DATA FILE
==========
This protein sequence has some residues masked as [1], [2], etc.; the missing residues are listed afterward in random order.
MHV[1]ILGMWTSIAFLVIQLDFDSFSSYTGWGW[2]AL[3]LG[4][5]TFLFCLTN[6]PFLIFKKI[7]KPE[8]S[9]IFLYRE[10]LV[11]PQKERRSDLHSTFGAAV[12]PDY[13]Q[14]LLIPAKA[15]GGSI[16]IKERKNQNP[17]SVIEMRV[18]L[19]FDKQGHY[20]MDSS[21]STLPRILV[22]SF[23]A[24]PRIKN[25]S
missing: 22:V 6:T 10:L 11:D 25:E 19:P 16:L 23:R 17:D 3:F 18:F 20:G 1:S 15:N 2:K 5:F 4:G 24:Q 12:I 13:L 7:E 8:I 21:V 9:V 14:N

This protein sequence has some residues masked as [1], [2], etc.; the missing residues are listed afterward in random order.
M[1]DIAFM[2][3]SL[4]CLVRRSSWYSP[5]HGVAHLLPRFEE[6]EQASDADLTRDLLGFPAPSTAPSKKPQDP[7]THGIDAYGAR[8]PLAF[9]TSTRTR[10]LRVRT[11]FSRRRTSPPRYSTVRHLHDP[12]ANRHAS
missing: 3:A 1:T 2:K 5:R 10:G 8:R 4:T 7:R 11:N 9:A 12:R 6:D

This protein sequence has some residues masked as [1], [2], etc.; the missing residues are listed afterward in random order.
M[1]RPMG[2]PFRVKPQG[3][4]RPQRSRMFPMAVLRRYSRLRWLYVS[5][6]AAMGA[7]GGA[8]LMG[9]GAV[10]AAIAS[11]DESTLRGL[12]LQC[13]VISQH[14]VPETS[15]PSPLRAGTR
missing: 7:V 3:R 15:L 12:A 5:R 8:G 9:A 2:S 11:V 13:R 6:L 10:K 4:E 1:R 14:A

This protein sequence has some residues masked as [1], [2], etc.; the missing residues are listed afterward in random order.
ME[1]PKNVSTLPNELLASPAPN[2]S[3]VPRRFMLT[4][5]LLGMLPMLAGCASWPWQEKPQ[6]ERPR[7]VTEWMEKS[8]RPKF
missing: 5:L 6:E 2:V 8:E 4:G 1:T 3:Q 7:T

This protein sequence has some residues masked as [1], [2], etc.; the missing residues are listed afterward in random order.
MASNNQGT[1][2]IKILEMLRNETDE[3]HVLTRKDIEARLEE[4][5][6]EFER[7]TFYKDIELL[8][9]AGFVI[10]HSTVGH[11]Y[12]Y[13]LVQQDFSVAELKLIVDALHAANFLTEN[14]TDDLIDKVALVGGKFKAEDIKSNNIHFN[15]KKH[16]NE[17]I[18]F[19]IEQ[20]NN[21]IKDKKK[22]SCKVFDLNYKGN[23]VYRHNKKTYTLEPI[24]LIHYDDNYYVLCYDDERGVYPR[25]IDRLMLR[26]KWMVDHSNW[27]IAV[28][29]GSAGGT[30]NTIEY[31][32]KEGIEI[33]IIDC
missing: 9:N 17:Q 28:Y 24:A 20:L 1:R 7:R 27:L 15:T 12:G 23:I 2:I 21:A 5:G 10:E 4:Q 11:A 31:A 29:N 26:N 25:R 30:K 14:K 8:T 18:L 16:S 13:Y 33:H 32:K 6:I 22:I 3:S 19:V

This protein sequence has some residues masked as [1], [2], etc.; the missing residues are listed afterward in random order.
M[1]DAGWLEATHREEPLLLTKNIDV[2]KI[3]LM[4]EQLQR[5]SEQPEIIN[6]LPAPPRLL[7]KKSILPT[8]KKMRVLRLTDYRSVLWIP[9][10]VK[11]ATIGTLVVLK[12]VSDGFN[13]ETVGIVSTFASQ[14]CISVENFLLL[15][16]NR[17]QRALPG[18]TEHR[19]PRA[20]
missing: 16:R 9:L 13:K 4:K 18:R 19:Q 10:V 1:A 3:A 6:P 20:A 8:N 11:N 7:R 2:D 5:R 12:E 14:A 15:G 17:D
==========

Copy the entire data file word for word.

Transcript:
This protein sequence has some residues masked as [1], [2], etc.; the missing residues are listed afterward in random order.
MHV[1]ILGMWTSIAFLVIQLDFDSFSSYTGWGW[2]AL[3]LG[4][5]TFLFCLTN[6]PFLIFKKI[7]KPE[8]S[9]IFLYRE[10]LV[11]PQKERRSDLHSTFGAAV[12]PDY[13]Q[14]LLIPAKA[15]GGSI[16]IKERKNQNP[17]SVIEMRV[18]L[19]FDKQGHY[20]MDSS[21]STLPRILV[22]SF[23]A[24]PRIKN[25]S
missing: 22:V 6:T 10:L 11:D 25:E 19:P 16:L 23:R 17:D 3:F 18:F 20:G 1:S 15:N 2:K 5:F 4:G 24:Q 12:I 13:L 7:E 8:I 21:V 9:V 14:N

This protein sequence has some residues masked as [1], [2], etc.; the missing residues are listed afterward in random order.
M[1]DIAFM[2][3]SL[4]CLVRRSSWYSP[5]HGVAHLLPRFEE[6]EQASDADLTRDLLGFPAPSTAPSKKPQDP[7]THGIDAYGAR[8]PLAF[9]TSTRTR[10]LRVRT[11]FSRRRTSPPRYSTVRHLHDP[12]ANRHAS
missing: 3:A 1:T 2:K 5:R 10:G 8:R 4:T 7:R 11:N 9:A 12:R 6:D

This protein sequence has some residues masked as [1], [2], etc.; the missing residues are listed afterward in random order.
M[1]RPMG[2]PFRVKPQG[3][4]RPQRSRMFPMAVLRRYSRLRWLYVS[5][6]AAMGA[7]GGA[8]LMG[9]GAV[10]AAIAS[11]DESTLRGL[12]LQC[13]VISQH[14]VPETS[15]PSPLRAGTR
missing: 7:V 3:R 15:L 12:A 5:R 8:G 9:A 2:S 11:V 13:R 6:L 10:K 4:E 1:R 14:A

This protein sequence has some residues masked as [1], [2], etc.; the missing residues are listed afterward in random order.
ME[1]PKNVSTLPNELLASPAPN[2]S[3]VPRRFMLT[4][5]LLGMLPMLAGCASWPWQEKPQ[6]ERPR[7]VTEWMEKS[8]RPKF
missing: 5:L 6:E 2:V 8:E 4:G 1:T 3:Q 7:T

This protein sequence has some residues masked as [1], [2], etc.; the missing residues are listed afterward in random order.
MASNNQGT[1][2]IKILEMLRNETDE[3]HVLTRKDIEARLEE[4][5][6]EFER[7]TFYKDIELL[8][9]AGFVI[10]HSTVGH[11]Y[12]Y[13]LVQQDFSVAELKLIVDALHAANFLTEN[14]TDDLIDKVALVGGKFKAEDIKSNNIHFN[15]KKH[16]NE[17]I[18]F[19]IEQ[20]NN[21]IKDKKK[22]SCKVFDLNYKGN[23]VYRHNKKTYTLEPI[24]LIHYDDNYYVLCYDDERGVYPR[25]IDRLMLR[26]KWMVDHSNW[27]IAV[28][29]GSAGGT[30]NTIEY[31][32]KEGIEI[33]IIDC
missing: 9:N 17:Q 28:Y 24:A 20:L 1:R 7:R 27:L 15:T 12:G 23:I 2:I 21:A 5:G 10:E 4:Q 11:A 31:A 29:N 26:N 25:R 30:K 14:K 8:T 18:L 16:S 13:Y 33:H 32:K 6:I 22:I 3:S 19:V

This protein sequence has some residues masked as [1], [2], etc.; the missing residues are listed afterward in random order.
M[1]DAGWLEATHREEPLLLTKNIDV[2]KI[3]LM[4]EQLQR[5]SEQPEIIN[6]LPAPPRLL[7]KKSILPT[8]KKMRVLRLTDYRSVLWIP[9][10]VK[11]ATIGTLVVLK[12]VSDGFN[13]ETVGIVSTFASQ[14]CISVENFLLL[15][16]NR[17]QRALPG[18]TEHR[19]PRA[20]
missing: 16:R 9:L 13:K 4:K 18:R 19:Q 10:V 1:A 3:A 6:P 20:A 8:N 11:N 7:R 2:D 5:R 12:E 14:A 15:G 17:D